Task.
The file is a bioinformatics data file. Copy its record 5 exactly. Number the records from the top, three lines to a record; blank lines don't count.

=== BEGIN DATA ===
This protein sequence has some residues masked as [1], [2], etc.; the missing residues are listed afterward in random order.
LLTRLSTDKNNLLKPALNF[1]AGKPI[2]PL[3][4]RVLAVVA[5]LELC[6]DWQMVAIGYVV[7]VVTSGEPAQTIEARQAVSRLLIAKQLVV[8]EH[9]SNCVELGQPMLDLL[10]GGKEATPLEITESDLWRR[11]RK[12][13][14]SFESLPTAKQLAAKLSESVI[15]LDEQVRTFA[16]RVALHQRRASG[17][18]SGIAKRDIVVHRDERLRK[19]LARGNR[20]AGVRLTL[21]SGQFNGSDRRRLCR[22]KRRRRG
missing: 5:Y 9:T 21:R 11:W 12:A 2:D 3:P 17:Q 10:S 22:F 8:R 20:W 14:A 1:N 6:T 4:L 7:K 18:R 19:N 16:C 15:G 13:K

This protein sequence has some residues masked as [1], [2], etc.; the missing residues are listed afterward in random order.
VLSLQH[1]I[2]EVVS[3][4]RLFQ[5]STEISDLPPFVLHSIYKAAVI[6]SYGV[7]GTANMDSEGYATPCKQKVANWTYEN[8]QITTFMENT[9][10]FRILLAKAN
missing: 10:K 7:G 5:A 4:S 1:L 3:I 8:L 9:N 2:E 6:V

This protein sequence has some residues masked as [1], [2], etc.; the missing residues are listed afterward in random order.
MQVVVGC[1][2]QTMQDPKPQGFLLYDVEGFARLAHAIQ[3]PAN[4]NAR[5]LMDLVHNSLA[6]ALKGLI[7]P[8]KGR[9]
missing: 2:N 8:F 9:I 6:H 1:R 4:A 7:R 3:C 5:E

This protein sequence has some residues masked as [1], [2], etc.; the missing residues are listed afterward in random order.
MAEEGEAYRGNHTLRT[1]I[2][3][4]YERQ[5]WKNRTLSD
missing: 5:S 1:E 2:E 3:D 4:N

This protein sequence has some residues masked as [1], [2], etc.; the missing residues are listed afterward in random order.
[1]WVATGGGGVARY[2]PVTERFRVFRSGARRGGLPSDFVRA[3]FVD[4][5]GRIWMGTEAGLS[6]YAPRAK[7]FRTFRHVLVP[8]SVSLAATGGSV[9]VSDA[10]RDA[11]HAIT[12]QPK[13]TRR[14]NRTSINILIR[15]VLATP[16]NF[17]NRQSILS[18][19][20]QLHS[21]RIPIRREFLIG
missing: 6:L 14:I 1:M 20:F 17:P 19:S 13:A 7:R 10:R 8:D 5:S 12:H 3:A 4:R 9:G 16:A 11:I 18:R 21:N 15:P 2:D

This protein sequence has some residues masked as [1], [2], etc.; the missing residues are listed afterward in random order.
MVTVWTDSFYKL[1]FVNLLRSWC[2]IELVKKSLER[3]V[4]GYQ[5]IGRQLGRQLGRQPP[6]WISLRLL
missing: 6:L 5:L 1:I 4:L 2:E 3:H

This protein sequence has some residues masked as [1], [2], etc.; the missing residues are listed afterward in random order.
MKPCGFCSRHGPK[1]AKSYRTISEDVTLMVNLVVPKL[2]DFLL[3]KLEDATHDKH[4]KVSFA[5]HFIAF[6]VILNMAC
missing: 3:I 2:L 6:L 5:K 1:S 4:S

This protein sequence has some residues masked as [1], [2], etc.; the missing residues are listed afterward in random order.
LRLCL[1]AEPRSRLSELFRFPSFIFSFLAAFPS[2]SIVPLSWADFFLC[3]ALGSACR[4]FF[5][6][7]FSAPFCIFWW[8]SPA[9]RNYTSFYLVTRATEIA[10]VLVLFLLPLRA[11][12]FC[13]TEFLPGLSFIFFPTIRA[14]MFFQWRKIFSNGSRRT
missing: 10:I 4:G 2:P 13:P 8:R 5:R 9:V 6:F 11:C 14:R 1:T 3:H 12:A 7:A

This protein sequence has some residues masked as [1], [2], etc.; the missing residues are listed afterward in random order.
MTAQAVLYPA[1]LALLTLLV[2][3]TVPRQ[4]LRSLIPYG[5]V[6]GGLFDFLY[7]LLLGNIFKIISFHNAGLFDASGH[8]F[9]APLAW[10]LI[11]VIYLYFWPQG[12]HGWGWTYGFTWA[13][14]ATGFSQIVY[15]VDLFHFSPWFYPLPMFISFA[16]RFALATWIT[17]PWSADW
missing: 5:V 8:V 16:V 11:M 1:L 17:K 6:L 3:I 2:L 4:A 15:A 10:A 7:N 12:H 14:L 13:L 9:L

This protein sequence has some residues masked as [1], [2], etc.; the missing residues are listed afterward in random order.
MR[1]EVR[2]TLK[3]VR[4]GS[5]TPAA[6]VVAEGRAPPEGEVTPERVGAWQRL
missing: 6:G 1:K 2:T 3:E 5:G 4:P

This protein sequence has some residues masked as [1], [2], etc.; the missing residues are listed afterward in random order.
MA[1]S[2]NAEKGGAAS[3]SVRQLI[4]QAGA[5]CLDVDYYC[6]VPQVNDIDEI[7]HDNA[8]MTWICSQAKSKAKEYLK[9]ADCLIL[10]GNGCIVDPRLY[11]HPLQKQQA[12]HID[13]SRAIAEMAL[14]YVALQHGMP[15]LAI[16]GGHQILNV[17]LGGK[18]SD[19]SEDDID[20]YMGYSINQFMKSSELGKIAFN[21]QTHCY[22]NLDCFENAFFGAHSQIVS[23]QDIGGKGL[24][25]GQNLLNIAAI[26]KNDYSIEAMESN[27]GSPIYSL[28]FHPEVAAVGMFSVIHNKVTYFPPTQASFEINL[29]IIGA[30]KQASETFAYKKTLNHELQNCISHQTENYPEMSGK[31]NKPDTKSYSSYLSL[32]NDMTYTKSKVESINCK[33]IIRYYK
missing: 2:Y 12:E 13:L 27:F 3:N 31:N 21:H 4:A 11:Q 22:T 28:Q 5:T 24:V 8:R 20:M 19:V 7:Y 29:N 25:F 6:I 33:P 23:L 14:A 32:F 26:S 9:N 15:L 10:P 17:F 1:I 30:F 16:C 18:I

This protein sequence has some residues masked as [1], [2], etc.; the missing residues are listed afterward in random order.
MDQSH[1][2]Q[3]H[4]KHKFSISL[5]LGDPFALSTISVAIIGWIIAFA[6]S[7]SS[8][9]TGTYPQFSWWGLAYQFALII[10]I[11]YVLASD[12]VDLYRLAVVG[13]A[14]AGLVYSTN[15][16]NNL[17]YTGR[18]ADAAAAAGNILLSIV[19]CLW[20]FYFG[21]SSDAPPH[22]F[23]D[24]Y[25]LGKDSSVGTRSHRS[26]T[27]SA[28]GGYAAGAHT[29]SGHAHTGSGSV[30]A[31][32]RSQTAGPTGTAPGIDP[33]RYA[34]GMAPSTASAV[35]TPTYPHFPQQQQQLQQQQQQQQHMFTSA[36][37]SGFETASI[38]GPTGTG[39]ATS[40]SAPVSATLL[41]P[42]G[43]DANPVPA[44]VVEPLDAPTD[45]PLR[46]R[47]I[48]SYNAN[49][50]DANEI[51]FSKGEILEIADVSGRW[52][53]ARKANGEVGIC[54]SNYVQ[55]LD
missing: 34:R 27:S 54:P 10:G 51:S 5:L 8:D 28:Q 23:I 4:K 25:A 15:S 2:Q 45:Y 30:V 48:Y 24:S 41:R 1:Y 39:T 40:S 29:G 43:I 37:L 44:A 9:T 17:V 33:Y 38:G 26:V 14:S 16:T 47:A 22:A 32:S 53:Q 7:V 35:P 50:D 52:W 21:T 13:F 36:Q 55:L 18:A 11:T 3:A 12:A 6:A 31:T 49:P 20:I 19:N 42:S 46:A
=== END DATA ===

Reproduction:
This protein sequence has some residues masked as [1], [2], etc.; the missing residues are listed afterward in random order.
[1]WVATGGGGVARY[2]PVTERFRVFRSGARRGGLPSDFVRA[3]FVD[4][5]GRIWMGTEAGLS[6]YAPRAK[7]FRTFRHVLVP[8]SVSLAATGGSV[9]VSDA[10]RDA[11]HAIT[12]QPK[13]TRR[14]NRTSINILIR[15]VLATP[16]NF[17]NRQSILS[18][19][20]QLHS[21]RIPIRREFLIG
missing: 6:L 14:I 1:M 20:F 17:P 19:S 13:A 7:R 10:R 8:D 5:S 12:H 3:A 4:R 9:G 16:A 11:I 18:R 21:N 15:P 2:D